6 Best Vegetables You Can Grow in Containers - Backyard Boss
We are reader supported. External links may earn us a commission.

6 Best Vegetables You Can Grow in Containers

Lack of gardening space should not stop you from growing your favorite vegetables at home. Do you know that several vegetables can adapt to the limited space of a container and produce a good yield? All you need to do is provide the right environment for their growth depending on their temperature, soil, water, and light requirements, and choose the right container for them

Here are the six best vegetables that you can grow in containers without a shadow of a doubt!

Broccoli


Container volume: 5 gallons per plant 

Container depth: 11 to 18 inches 

Varieties: ‘Early Green,’ ‘Calabrese,’ ‘Waltham’

A vegetable of health enthusiasts, broccoli comes in different colors, including green and purple. You can grow broccoli in a container using seeds or transplants. When grown from seeds, it will take about three to five months to mature, while from transplants, it will mature in about two to three months. 

Broccoli requires a cool temperature of around 65 to 70 degrees Fahrenheit and at least six hours of direct sunlight. A highly fertile, well-draining soil with a slightly acidic pH between 6 and 7 is best for growing broccoli in containers. Your seedlings will also need 14 to 16 hours of light a day.

Onions (Bulbing)

Growing onions in a container
Image Credits: Cathal Mac an Bheatha via Unsplash

Container volume: 2 gallons per plant 

Container depth: 11 to 18 inches 

Varieties: ‘Granex’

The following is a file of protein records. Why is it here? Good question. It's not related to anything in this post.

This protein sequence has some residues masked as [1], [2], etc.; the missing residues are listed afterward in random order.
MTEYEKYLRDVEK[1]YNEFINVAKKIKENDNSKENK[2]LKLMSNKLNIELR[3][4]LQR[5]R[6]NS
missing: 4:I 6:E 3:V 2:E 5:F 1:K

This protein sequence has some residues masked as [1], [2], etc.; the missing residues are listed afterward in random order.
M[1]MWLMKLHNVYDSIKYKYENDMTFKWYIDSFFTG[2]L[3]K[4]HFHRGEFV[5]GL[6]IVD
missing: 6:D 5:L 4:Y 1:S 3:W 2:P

Onions are another common vegetable found in the kitchen, and growing them at home in containers can be extremely beneficial. 

There are three types of onions to consider:

  • Short-day bulb onions: They grow well in warmer zones (7 and above) and require 10 to 12 hours of sunlight.
  • Long-day bulb onions: Require 14 to 16 hours of sunlight and grow well in colder zones (up to level 6).
  • Day-neutral bulb onions: These onions are adaptable to many areas and need 12 to 14 hours of sunlight. 

Generally, onions are planted in early spring, and they take about six months to harvest. However, in warmer climates, you can plant them in Autumn, and they will take around 12 months to mature (also called overwintering). 

Plant onions in well-draining soil that is rich in organic matter and has a pH of around 7. You may use a nitrogen-rich fertilizer for a better yield. Lastly, water your onion plants up to 1 to 2 inches every week and ensure that the water flows out through the drainage holes of the container. 

Cucumbers 

Cucumber and tomato seedlings in flower pots on a balcony window sill. Planting, urban home balcony gardening concept
Image credits: Rawpixel.com via Shutterstock

Container volume: 5 gallons per plant 

Container depth: 11 to 18 inches 

Varieties: ‘Space Master,’ ‘Straight Eight,’ ‘Boston Pickling’

Want to eat home-grown pickled cucumbers? Well, what’s stopping you? Both bush and vine cucumbers can grow in containers